Frances Saldana’s journey with Huntington’s disease began in 1969, when she married Hector Portillo. At that time they had limited knowledge of Huntington’s disease and believed that the chances of inheriting it were “one in a million”.

The Portillo’s had three children, Margie, Michael and Marie.  Soon after their youngest daughter was born, Hector was diagnosed with Huntington’s disease. He died in 1989 after being struck by a car while walking.  He was in the late stages of the disease.

As fate would have it, all three of the Portillo children inherited Huntington’s disease.  HD is an autosomal dominant disease and every child of an affected parent has a 50/50 chance of inheriting the disease, so Frances delved desperately into the world of HD research in an effort to save her children.

The Portillo children were strong advocates in support of HD research. After serving as Youth Ambassador for the Huntington’s community for several years, Marie Portillo passed away from HD in 2009. Margie continued advocating for HD research after her little sister passed away, but in 2014 she also lost the battle to Huntington disease. She left behind two children who are now at risk for inheriting HD. Michael continues in his fight against HD, but is currently in the last stages of the disease.

In 2012 Frances spear-headed the start-up of HD-CARE, which provides a source of funding for very rapid HD research at UCI. Soon after she established The Portillo Children Memorial Fund which benefits UCI HD research in the group of Dr. Leslie Thompson and colleagues and the HD Clinic of Dr. Neal Hermanowiczat UCI.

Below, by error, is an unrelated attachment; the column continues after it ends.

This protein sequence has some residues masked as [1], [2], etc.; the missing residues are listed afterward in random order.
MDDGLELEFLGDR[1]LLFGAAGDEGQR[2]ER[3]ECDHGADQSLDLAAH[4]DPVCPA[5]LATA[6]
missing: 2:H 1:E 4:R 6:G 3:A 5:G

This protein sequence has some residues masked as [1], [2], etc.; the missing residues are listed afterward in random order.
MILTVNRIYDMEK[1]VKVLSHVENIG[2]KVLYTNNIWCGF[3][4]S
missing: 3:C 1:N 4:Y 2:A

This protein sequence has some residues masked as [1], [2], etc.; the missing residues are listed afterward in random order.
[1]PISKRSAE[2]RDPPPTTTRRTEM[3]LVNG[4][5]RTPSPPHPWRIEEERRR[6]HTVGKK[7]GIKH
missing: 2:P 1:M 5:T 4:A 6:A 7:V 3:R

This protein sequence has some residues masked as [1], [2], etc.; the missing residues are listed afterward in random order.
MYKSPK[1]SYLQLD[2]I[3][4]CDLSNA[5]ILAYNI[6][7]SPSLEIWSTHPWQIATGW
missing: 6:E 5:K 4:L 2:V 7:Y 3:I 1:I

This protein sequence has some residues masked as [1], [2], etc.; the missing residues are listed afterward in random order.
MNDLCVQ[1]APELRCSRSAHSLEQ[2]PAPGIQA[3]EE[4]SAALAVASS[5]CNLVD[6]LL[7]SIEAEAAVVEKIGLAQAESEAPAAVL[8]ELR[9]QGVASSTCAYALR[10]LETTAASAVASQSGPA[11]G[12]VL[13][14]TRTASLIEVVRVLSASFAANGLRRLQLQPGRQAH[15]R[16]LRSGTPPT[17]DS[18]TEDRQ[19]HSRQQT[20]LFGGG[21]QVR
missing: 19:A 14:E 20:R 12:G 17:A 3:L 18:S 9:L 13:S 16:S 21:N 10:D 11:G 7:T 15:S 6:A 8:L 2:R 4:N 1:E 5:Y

Huntington’s is a “rare” disease, but it is prevalent all over the world. In Orange County there is an estimated Huntington’s disease population of over 300, with many more at risk of inheriting the gene.

Dr. Leslie Thompson’s work, together with her colleagues at UCI, seeks to understand how the presence of the Huntington’s disease mutation affects cells in the brain and to identify ways to treat HD. Her research focuses on strategies to restore the ability of HD neurons to prevent the accumulation of the toxic protein that causes HD, to make appropriate levels of important brain proteins, to “protect” brain cells from further injury, and to restore the activity of the normal Huntingtin protein. Dr. Thompson and colleagues use a variety of systems including cells derived from human HD patient skin samples, fruit flies and HD mouse models to “target” cell processes that they have studied over the years. There is much hope in the ongoing research at UCI to treat this devastating disease.

Dr. Neal Hermanowicz’ HD clinic provides patient care based on extensive knowledge and experience of this disease. His medical team is able to offer HD patients the opportunity to participate in research and clinical trials that enable better understanding of the disease and ultimately will be involved in clinical trials for treatment of Huntington’s disease.

Please donate to the Portillo Children Memorial Fund.​

Donate to the Portillo Children Memorial Fund